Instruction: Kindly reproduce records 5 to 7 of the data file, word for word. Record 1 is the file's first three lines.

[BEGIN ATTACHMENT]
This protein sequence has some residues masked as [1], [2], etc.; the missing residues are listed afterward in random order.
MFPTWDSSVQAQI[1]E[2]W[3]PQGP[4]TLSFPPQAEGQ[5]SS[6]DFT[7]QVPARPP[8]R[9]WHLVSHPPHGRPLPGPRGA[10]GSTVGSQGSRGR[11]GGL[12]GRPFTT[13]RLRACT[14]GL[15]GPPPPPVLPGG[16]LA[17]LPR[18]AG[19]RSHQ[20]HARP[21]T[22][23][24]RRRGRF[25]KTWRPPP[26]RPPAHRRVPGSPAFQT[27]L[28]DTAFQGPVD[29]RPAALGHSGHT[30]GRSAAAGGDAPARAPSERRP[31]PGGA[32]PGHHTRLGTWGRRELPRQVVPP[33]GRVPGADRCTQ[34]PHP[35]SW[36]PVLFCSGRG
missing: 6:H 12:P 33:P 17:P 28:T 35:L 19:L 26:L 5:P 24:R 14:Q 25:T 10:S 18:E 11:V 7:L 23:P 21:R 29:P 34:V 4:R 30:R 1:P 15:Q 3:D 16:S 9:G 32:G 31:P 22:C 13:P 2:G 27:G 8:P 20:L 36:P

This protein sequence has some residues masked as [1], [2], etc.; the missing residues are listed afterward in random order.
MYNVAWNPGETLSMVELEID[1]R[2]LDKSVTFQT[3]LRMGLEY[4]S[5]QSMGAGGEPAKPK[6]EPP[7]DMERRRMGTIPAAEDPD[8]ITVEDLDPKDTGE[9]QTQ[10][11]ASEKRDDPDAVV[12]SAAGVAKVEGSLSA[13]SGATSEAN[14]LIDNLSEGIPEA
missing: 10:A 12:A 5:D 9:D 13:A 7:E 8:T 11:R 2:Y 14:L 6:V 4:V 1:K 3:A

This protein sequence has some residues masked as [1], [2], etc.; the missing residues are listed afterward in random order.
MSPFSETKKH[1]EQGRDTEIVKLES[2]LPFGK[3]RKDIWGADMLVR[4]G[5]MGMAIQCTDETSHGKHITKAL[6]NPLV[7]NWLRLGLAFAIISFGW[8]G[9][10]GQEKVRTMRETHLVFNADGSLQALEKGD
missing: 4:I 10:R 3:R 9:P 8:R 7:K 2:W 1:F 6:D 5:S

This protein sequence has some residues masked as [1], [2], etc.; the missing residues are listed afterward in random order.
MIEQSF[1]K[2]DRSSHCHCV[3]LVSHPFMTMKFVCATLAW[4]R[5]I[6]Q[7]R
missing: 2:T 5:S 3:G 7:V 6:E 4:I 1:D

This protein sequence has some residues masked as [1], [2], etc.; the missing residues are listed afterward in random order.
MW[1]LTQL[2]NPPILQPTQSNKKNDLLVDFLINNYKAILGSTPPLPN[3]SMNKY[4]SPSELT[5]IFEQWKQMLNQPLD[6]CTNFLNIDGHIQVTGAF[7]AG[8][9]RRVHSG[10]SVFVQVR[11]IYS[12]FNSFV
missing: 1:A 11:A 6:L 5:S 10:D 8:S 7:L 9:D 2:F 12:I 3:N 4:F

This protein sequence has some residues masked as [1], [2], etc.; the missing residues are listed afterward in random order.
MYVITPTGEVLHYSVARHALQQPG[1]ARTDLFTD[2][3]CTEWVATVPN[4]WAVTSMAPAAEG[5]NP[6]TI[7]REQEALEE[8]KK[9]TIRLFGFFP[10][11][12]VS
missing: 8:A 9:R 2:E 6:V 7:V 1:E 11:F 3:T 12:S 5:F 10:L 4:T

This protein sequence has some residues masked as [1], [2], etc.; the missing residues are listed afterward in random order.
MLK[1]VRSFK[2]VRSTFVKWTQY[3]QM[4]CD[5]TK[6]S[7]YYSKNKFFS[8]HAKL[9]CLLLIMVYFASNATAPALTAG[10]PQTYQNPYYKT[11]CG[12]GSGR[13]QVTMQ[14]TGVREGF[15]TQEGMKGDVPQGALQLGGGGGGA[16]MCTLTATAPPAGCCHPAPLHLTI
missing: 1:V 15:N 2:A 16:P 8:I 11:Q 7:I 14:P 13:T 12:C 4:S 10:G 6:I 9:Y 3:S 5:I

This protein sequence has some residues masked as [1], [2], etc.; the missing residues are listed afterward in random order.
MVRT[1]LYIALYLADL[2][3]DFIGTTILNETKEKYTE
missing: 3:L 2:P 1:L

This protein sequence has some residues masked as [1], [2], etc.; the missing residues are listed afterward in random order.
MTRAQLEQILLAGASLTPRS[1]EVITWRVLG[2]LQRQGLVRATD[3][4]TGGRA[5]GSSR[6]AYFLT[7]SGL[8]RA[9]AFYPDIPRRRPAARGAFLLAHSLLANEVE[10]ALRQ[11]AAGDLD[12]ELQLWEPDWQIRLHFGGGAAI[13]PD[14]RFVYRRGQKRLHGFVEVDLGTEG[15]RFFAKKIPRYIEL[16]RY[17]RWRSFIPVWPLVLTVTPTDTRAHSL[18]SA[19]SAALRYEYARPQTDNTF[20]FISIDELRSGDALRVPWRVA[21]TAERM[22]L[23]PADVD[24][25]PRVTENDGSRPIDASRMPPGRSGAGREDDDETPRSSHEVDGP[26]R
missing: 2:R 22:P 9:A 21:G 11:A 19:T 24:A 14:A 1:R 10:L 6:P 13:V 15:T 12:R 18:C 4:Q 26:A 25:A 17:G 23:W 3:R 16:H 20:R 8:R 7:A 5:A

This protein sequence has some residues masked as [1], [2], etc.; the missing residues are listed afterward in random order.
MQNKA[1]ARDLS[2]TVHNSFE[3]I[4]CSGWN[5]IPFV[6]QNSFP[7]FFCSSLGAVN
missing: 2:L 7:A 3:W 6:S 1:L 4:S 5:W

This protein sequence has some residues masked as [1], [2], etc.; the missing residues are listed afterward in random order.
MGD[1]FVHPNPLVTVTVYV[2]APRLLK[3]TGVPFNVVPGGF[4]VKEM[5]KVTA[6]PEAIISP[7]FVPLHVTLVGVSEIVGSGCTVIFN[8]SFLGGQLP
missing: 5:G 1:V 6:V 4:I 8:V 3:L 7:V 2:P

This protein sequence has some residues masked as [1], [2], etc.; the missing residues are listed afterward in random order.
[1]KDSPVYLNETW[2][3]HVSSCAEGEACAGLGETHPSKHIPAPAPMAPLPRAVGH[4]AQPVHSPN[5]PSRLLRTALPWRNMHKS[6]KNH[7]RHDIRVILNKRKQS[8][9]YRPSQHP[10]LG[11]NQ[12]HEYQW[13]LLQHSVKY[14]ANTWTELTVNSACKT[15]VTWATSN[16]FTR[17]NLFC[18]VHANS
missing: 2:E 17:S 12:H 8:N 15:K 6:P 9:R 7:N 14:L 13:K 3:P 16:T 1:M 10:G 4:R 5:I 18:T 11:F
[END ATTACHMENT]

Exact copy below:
This protein sequence has some residues masked as [1], [2], etc.; the missing residues are listed afterward in random order.
MW[1]LTQL[2]NPPILQPTQSNKKNDLLVDFLINNYKAILGSTPPLPN[3]SMNKY[4]SPSELT[5]IFEQWKQMLNQPLD[6]CTNFLNIDGHIQVTGAF[7]AG[8][9]RRVHSG[10]SVFVQVR[11]IYS[12]FNSFV
missing: 1:A 11:A 6:L 5:S 10:D 8:S 7:L 9:D 2:F 12:I 3:N 4:F

This protein sequence has some residues masked as [1], [2], etc.; the missing residues are listed afterward in random order.
MYVITPTGEVLHYSVARHALQQPG[1]ARTDLFTD[2][3]CTEWVATVPN[4]WAVTSMAPAAEG[5]NP[6]TI[7]REQEALEE[8]KK[9]TIRLFGFFP[10][11][12]VS
missing: 8:A 9:R 2:E 6:V 7:V 1:E 11:F 3:T 12:S 5:F 10:L 4:T

This protein sequence has some residues masked as [1], [2], etc.; the missing residues are listed afterward in random order.
MLK[1]VRSFK[2]VRSTFVKWTQY[3]QM[4]CD[5]TK[6]S[7]YYSKNKFFS[8]HAKL[9]CLLLIMVYFASNATAPALTAG[10]PQTYQNPYYKT[11]CG[12]GSGR[13]QVTMQ[14]TGVREGF[15]TQEGMKGDVPQGALQLGGGGGGA[16]MCTLTATAPPAGCCHPAPLHLTI
missing: 1:V 15:N 2:A 16:P 8:I 11:Q 7:I 14:P 13:T 12:C 4:S 10:G 6:I 9:Y 3:S 5:I